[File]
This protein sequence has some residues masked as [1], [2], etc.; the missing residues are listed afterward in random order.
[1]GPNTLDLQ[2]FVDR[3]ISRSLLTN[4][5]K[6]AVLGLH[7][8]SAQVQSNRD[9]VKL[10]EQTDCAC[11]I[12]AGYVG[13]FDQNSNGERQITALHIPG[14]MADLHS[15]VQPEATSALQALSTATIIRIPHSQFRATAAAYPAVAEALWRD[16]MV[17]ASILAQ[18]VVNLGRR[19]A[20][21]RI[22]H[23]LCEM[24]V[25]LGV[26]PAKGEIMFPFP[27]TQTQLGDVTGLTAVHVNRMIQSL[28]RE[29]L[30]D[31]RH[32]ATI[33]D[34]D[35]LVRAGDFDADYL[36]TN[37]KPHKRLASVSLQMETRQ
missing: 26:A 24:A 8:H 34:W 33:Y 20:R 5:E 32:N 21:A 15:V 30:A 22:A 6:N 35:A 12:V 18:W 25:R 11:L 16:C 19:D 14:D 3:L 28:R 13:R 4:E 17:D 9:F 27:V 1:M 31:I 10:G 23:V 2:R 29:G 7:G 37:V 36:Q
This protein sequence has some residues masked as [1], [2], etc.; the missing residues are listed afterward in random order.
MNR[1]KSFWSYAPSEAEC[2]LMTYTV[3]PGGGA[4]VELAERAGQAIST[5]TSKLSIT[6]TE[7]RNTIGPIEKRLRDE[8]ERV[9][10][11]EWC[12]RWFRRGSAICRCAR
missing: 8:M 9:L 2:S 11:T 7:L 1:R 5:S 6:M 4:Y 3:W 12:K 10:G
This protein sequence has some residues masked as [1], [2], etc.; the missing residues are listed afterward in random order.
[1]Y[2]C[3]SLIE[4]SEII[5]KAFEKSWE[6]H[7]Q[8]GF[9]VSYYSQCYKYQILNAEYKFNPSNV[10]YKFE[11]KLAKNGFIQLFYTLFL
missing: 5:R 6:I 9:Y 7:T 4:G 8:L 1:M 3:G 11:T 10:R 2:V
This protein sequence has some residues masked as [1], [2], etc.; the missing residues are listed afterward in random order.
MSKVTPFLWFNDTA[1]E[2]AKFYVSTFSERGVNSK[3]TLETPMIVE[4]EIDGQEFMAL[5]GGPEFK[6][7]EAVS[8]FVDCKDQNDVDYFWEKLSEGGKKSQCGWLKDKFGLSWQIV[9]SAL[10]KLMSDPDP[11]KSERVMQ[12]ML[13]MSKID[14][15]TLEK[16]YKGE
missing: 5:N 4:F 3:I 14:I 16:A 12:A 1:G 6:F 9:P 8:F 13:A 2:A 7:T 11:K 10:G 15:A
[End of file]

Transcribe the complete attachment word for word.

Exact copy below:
This protein sequence has some residues masked as [1], [2], etc.; the missing residues are listed afterward in random order.
[1]GPNTLDLQ[2]FVDR[3]ISRSLLTN[4][5]K[6]AVLGLH[7][8]SAQVQSNRD[9]VKL[10]EQTDCAC[11]I[12]AGYVG[13]FDQNSNGERQITALHIPG[14]MADLHS[15]VQPEATSALQALSTATIIRIPHSQFRATAAAYPAVAEALWRD[16]MV[17]ASILAQ[18]VVNLGRR[19]A[20][21]RI[22]H[23]LCEM[24]V[25]LGV[26]PAKGEIMFPFP[27]TQTQLGDVTGLTAVHVNRMIQSL[28]RE[29]L[30]D[31]RH[32]ATI[33]D[34]D[35]LVRAGDFDADYL[36]TN[37]KPHKRLASVSLQMETRQ
missing: 26:A 24:A 8:H 34:W 33:Y 20:R 5:E 32:N 21:A 15:V 30:A 22:A 6:N 35:A 12:V 18:W 25:R 11:L 16:C 19:D 14:D 3:L 28:R 13:R 4:E 17:D 9:F 27:V 1:M 31:I 10:G 23:V 2:R 29:G 7:G 37:V 36:Q
This protein sequence has some residues masked as [1], [2], etc.; the missing residues are listed afterward in random order.
MNR[1]KSFWSYAPSEAEC[2]LMTYTV[3]PGGGA[4]VELAERAGQAIST[5]TSKLSIT[6]TE[7]RNTIGPIEKRLRDE[8]ERV[9][10][11]EWC[12]RWFRRGSAICRCAR
missing: 8:M 9:L 2:S 11:T 7:L 1:R 5:S 6:M 4:Y 3:W 12:K 10:G
This protein sequence has some residues masked as [1], [2], etc.; the missing residues are listed afterward in random order.
[1]Y[2]C[3]SLIE[4]SEII[5]KAFEKSWE[6]H[7]Q[8]GF[9]VSYYSQCYKYQILNAEYKFNPSNV[10]YKFE[11]KLAKNGFIQLFYTLFL
missing: 5:R 6:I 9:Y 7:T 4:G 8:L 1:M 3:G 11:T 10:R 2:V
This protein sequence has some residues masked as [1], [2], etc.; the missing residues are listed afterward in random order.
MSKVTPFLWFNDTA[1]E[2]AKFYVSTFSERGVNSK[3]TLETPMIVE[4]EIDGQEFMAL[5]GGPEFK[6][7]EAVS[8]FVDCKDQNDVDYFWEKLSEGGKKSQCGWLKDKFGLSWQIV[9]SAL[10]KLMSDPDP[11]KSERVMQ[12]ML[13]MSKID[14][15]TLEK[16]YKGE
missing: 5:N 4:F 3:I 14:I 16:A 12:A 1:G 6:F 9:P 8:F 13:A 2:A 7:T 11:K 10:G 15:A